• Steve

    I’ve got a big map of Grand Teton NP hanging on the back of my office door. (I wish I had that awesome 3D map from the visitor center in your pic). On days when I’ve had enough, I just close the door and stare at the map for a while for some peace and inspiration.

  • Kircher

    That Golden trail link-up is called the pickle run. The key is using Golden City Brewery as the central hub.

  • Pitt

    Your philosopy has been the basis for an annual adventure that my friends and I have coined “Manventure”. They are never repeated but always remembered. Always making sure that we do something that will make people laugh and scoff when I tell them what i did over the weekend. I will tell you more about some of our great ideas when I see you next. Thanks for the article dude. Really great!

  • Jenny Johnston

    Our family is on a trip RIGHT THIS MINUTE that we mapped out and have dreamed about for years. We are biking 800 miles in British Columbia. Our two girls are on trail a bikes attached to our bikes. We are on day 3, 80 miles completely….I have managed to lose the directions for the entire trip, thankfully I found them 12 hours later…..our panniers are filled with maps of Vancouver Island (where we are now). nothing makes me as happy as a map….adventures await…..thank goodness for public libraries! I can still update my blog, and read my weekly semi rad!!

  • Scott Morris

    Well said. Especially in mountain biking, it sure seems like people sure lack creativity when it comes to routes. One who commented above does not — check out Justin!’s self-powered 14er challenge:

    I still can’t believe that, as long as bikepacking has been around, no one has tried to ride the Continental Divide Trail yet. People need to get out more. 😉

  • Beth

    I learned to read maps pouring over Delorme’s Washington Gazetteer with my dad. It was a wonderful bonding experience as he told me stories of places he’d been and I dreamed of all the places I’d go.

    Years later, I think I got a second date with my husband because the walls of my apartment were covered with maps. There have been so many good times as a result of map browsing in the subsequent years but also lots of good times just spent looking at maps.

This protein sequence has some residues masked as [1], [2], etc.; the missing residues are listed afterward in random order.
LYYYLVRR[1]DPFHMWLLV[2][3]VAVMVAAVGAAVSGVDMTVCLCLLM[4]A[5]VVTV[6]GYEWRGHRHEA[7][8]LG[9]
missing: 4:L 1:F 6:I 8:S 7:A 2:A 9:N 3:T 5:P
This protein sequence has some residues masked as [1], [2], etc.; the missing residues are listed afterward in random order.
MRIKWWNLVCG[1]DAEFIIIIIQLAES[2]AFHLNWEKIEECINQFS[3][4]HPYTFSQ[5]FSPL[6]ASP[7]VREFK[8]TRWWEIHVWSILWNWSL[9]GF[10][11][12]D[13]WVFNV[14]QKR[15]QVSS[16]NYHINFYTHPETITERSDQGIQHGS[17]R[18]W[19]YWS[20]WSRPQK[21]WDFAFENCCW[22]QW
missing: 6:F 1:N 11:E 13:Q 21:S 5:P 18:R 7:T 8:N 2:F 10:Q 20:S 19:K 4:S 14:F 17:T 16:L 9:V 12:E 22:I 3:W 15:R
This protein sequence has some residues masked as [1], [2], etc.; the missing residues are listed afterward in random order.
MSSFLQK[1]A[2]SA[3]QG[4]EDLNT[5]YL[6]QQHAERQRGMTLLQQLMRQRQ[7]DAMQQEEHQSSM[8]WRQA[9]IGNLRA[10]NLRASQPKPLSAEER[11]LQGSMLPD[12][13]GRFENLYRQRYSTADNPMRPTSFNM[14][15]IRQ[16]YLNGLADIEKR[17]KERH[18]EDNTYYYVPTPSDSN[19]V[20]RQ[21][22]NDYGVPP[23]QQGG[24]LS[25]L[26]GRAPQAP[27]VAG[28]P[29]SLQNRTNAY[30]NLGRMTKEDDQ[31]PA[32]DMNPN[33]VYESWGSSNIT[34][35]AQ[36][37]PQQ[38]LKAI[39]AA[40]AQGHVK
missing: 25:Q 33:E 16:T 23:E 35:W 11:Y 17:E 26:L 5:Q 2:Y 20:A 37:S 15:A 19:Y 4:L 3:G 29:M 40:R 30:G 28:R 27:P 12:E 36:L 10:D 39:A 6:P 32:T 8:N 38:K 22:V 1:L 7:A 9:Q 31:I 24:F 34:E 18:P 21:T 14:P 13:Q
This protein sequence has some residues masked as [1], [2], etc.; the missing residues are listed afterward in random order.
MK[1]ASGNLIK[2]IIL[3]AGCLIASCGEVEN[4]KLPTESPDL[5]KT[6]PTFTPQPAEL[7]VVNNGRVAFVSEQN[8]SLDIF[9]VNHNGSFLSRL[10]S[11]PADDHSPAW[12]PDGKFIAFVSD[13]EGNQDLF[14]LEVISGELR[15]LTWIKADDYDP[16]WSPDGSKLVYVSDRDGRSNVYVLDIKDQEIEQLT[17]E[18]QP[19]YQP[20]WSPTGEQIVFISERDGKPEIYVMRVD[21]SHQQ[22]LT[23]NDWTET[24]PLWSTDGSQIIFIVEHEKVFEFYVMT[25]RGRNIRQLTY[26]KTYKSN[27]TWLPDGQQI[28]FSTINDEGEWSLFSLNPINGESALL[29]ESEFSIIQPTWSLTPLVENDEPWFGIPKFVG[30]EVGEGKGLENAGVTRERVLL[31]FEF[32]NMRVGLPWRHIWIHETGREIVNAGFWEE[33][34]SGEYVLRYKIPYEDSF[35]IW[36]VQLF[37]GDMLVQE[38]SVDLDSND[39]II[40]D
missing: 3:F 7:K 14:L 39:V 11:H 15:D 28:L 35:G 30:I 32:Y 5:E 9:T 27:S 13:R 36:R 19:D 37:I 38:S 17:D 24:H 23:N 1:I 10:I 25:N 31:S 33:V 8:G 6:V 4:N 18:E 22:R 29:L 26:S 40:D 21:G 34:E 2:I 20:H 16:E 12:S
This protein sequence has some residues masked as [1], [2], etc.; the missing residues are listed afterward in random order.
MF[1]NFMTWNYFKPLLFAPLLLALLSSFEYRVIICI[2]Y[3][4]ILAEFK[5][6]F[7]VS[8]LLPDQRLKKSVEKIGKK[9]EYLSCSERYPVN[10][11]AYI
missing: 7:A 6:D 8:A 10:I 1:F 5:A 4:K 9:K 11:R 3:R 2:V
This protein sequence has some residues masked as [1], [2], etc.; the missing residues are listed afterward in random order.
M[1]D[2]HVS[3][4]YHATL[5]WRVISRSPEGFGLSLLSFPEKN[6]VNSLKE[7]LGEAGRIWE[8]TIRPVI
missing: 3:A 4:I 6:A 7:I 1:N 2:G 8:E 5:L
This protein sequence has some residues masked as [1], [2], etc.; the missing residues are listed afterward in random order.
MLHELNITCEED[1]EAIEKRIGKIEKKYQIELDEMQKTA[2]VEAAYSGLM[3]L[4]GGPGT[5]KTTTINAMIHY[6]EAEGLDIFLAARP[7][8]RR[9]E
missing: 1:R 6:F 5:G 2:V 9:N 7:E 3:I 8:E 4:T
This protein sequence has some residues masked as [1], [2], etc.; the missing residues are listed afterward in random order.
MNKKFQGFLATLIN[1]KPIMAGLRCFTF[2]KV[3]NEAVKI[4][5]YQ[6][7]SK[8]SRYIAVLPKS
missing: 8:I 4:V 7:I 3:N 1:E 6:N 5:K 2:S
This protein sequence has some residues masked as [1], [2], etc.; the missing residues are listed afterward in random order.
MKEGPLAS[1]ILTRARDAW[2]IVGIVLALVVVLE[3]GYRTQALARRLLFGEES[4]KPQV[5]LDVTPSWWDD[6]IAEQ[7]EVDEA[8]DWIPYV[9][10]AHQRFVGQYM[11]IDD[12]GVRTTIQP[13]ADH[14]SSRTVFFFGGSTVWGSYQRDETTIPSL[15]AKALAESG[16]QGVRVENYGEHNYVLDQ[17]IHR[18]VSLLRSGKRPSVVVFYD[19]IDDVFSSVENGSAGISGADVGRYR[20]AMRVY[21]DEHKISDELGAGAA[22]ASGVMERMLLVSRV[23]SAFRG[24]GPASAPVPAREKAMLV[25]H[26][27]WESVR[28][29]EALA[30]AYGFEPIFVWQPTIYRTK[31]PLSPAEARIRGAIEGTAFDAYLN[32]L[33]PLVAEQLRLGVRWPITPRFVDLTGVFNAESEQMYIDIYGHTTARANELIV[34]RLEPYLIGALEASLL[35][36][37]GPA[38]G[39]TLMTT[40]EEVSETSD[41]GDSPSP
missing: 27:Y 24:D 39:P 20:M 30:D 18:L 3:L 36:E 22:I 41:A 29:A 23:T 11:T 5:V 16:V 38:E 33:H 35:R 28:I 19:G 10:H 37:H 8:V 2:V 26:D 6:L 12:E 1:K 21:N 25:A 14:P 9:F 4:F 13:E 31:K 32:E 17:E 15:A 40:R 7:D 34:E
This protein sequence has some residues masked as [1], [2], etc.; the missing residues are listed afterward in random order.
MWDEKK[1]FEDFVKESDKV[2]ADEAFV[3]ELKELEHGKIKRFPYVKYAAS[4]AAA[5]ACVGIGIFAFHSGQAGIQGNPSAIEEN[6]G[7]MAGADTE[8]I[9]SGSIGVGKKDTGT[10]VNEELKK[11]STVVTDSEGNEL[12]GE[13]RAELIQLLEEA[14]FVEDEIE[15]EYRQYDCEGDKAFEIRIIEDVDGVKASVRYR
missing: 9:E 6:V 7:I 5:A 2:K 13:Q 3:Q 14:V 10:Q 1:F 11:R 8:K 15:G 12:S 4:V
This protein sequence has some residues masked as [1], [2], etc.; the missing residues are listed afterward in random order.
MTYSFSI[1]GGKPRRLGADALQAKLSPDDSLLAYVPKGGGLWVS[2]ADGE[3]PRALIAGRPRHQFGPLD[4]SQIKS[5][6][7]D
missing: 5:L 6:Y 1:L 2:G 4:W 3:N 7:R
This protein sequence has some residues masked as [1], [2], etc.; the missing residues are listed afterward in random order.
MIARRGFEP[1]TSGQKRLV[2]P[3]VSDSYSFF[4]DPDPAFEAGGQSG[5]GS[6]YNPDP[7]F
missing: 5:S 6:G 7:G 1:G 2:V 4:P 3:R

• Oliver

    Most poetic title again and quite some food for thought. I think we may need a definition for most things we do or some sort of category or label. It also might be a question of direction or purpose or something. So I appreciate the idea to leave this trail and seek some seemingly nondescript adventures…

  • Daniel

    It’s like our outdoor adventure word has turned into a theme park sometimes; follow the path, stay in line, take a photo of this… Your right too much information and how-to’s.
    Thinking back, maybe that was a sign I had grown up; when my Ozzy posters were traded for Forest Service maps, who knew…..
    After starring at one of them map/models like the one pictured above at the N. Rim info center I followed one of them little lines on a map that led me to spend the last 3 days camping on the north edge of the Grand Canyon, amazing stuff. Would still be there if the water supply hadn’t of run low. Post coming soon-

  • Kristin

    Thanks for this! I’ve been feeling stuck in a “10 best” rut. IE: I have a list of 10 best hikes/climbs/peaks/whatever, and I do them over and over because I’m, frankly, a bit lazy. And kind of scared of getting lost, to be perfectly honest :p

  • Luc Mehl

    Thanks for the affirmation Brendan, that feels awesome.

    I think maps are actually kind of limiting. I’m addicted to Google Earth… the scale, 3D imagery, and Panoramio photos are hugely inspirational. We draw lines on Google Earth, email the sketch between the crew to edit, then load the route onto a GPS. Maps are largely an afterthought; I rip a page out of the gazetteer (1:300,000 scale) to take notes and have in case the Earth’s polarity flips.

  • Skylo

    On a grand scale, I had a empty wall in my livingroom. Decided to put a giant world map on it, its amazing to see how people are attracted to it when they come and visit.

  • Anders Dahl

    I’m old enough, that my early travels were done with outdated travel books and maps, no gps or internet. While I love the new tools, the think the biggest thing new “explorers” are missing is the human interactions. It’s mostly about doing something first, hardest or longest. But few seem to connect with the ingenious cultures, that are disappearing faster than any glaciers.